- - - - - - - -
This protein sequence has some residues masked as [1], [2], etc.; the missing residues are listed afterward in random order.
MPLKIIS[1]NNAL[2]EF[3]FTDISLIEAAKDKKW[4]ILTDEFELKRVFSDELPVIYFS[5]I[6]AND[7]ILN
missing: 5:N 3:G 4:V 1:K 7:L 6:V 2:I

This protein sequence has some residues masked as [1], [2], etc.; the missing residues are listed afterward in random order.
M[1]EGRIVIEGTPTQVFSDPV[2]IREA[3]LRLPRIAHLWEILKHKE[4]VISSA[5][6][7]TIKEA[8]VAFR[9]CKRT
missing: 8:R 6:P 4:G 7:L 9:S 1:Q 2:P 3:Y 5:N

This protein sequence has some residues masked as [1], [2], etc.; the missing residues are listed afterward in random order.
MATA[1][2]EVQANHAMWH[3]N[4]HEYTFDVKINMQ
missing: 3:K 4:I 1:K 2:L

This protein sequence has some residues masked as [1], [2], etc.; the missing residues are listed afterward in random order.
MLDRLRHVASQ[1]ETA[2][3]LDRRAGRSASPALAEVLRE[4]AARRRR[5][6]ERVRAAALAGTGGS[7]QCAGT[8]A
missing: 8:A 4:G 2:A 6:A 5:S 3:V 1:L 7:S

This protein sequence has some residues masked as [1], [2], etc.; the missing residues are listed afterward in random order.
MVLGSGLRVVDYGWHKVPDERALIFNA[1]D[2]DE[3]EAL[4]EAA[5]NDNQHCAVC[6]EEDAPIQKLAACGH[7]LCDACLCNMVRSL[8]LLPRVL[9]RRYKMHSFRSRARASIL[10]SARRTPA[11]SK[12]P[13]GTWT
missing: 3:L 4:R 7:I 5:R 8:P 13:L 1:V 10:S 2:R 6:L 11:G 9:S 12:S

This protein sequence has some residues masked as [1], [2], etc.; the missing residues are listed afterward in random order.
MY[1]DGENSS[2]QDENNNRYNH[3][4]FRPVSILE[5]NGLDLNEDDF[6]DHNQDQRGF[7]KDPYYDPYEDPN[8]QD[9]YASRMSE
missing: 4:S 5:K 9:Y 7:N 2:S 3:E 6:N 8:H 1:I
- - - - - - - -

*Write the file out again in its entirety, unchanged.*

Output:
This protein sequence has some residues masked as [1], [2], etc.; the missing residues are listed afterward in random order.
MPLKIIS[1]NNAL[2]EF[3]FTDISLIEAAKDKKW[4]ILTDEFELKRVFSDELPVIYFS[5]I[6]AND[7]ILN
missing: 5:N 3:G 4:V 1:K 7:L 6:V 2:I

This protein sequence has some residues masked as [1], [2], etc.; the missing residues are listed afterward in random order.
M[1]EGRIVIEGTPTQVFSDPV[2]IREA[3]LRLPRIAHLWEILKHKE[4]VISSA[5][6][7]TIKEA[8]VAFR[9]CKRT
missing: 8:R 6:P 4:G 7:L 9:S 1:Q 2:P 3:Y 5:N

This protein sequence has some residues masked as [1], [2], etc.; the missing residues are listed afterward in random order.
MATA[1][2]EVQANHAMWH[3]N[4]HEYTFDVKINMQ
missing: 3:K 4:I 1:K 2:L

This protein sequence has some residues masked as [1], [2], etc.; the missing residues are listed afterward in random order.
MLDRLRHVASQ[1]ETA[2][3]LDRRAGRSASPALAEVLRE[4]AARRRR[5][6]ERVRAAALAGTGGS[7]QCAGT[8]A
missing: 8:A 4:G 2:A 6:A 5:S 3:V 1:L 7:S

This protein sequence has some residues masked as [1], [2], etc.; the missing residues are listed afterward in random order.
MVLGSGLRVVDYGWHKVPDERALIFNA[1]D[2]DE[3]EAL[4]EAA[5]NDNQHCAVC[6]EEDAPIQKLAACGH[7]LCDACLCNMVRSL[8]LLPRVL[9]RRYKMHSFRSRARASIL[10]SARRTPA[11]SK[12]P[13]GTWT
missing: 3:L 4:R 7:I 5:R 8:P 13:L 1:V 10:S 2:R 6:L 11:G 9:S 12:S

This protein sequence has some residues masked as [1], [2], etc.; the missing residues are listed afterward in random order.
MY[1]DGENSS[2]QDENNNRYNH[3][4]FRPVSILE[5]NGLDLNEDDF[6]DHNQDQRGF[7]KDPYYDPYEDPN[8]QD[9]YASRMSE
missing: 4:S 5:K 9:Y 7:N 2:S 3:E 6:N 8:H 1:I